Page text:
The years beforethe Russian revolution brought continued successful activity as a composer andas a conductor. In 1902 Rachmaninov married Natalya Satina and went on topursue a career that brought him increasing international lame. There werejourneys abroad and a busy professional life, from which summer holidays at theestate of Ivanovka, which he finally acquired from the Satins in 1910, providedrespite. Ail this was interrupted with the abdication of the Tsar in 1917 andthe beginning of the revolution.
Rachmaninov leftRussia in 1917. From then until his death in Beverley Hills in 1943, he wasobliged to rely largely on performance for a living. Now there was very muchless time for composition, as he undertook demanding concert tours, duringwhich he dazzled audiences in Europe and America with his remarkable powers asa pianist. His house at Ivanovka was destroyed in the Russian civil war, and in1931, the year of the Corelli Variations, his music was banned inRussia, to be permitted once more two years later. He spent much time inAmerica, where there were lucrative concert tours, but established a musicpublishing house in Paris and built for himself a villa near Lucerne, where hecompleted his Paganini Rhapsody in 1934 and his Third Symphony ayear later. In 1939 he left Europe to spend his final years in the UnitedStates.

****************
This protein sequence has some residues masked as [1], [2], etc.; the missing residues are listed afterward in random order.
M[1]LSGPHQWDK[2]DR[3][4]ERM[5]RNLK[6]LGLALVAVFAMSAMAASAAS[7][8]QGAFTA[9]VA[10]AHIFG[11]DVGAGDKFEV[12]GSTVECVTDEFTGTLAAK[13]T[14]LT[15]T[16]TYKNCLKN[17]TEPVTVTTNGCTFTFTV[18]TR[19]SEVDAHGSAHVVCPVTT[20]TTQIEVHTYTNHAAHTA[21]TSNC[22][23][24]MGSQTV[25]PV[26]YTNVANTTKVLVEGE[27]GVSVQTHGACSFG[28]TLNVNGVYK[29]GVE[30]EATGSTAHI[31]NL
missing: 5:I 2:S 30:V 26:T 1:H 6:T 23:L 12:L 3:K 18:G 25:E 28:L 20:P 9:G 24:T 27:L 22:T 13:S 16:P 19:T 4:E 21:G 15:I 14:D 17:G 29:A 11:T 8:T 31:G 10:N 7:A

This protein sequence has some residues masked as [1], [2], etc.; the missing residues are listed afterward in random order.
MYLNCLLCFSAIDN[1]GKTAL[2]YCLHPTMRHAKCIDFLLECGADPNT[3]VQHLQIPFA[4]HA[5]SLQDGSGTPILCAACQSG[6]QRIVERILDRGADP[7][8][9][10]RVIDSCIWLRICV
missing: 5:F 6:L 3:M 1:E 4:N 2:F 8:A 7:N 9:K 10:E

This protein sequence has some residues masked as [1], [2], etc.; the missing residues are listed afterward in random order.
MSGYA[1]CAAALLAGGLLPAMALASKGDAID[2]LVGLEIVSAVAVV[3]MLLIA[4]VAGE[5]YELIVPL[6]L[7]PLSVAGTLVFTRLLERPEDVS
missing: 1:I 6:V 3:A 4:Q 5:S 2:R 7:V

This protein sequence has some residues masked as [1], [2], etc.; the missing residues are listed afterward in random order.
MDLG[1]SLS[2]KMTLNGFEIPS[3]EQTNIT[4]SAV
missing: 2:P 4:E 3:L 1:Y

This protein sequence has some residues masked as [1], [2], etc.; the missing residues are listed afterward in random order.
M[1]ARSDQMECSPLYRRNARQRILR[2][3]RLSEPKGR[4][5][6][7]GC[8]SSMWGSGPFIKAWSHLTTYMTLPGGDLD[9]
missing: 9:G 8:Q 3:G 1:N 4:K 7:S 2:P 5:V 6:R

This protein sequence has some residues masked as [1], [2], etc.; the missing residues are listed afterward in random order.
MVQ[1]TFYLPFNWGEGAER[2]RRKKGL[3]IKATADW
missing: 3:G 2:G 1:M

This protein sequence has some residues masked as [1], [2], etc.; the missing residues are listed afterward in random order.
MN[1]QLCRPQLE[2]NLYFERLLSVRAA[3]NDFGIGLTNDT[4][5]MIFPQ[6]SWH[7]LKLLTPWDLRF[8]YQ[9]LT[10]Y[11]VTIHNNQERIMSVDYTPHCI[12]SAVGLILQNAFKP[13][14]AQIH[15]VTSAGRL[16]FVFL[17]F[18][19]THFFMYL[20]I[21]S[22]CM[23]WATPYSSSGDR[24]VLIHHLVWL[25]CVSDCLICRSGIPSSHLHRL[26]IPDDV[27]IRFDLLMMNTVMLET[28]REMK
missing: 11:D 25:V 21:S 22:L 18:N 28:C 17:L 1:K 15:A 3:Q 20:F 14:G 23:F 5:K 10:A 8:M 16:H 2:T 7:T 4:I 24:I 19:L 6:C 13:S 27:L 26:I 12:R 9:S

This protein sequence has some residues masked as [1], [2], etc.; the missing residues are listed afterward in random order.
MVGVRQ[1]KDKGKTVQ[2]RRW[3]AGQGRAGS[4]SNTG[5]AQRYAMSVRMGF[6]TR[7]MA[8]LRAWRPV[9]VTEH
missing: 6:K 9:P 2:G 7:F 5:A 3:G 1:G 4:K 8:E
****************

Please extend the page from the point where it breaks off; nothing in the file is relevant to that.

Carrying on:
The first set of Preludes,published in 1903 as Opus 23, begins a series that, with the thirteen Preludes
of the later Opus 32, completed in 1910, makes use of all major and minor keys,with the exception of C sharp minor, already claimed by the Opus 10 Prelude
in that key. The procession of keys, however, lacks the logic of Chopin'ssimilar work. Opus 23 opens gently enough, in F sharp minor, proceeding to amore grandiose second B flat Prelude, as the mood of the Second PianoConcerto takes over. A third, marked Tempo di minuetto, soon forgets itsopening in a more overtly romantic texture. Moving from D minor to D major, thefourth Prelude offers a simple enough melody, soon to be developed,followed by a G minor march of increasing intensity The sixth recalls the SecondPiano Concerto once more, while the cascading notes of the seventh andeighth are as unmistakably by Rachmaninov as the chromatic deluge of the ninth,capped by a solemn but lyrical final G flat major, returning to the tonality ofthe opening.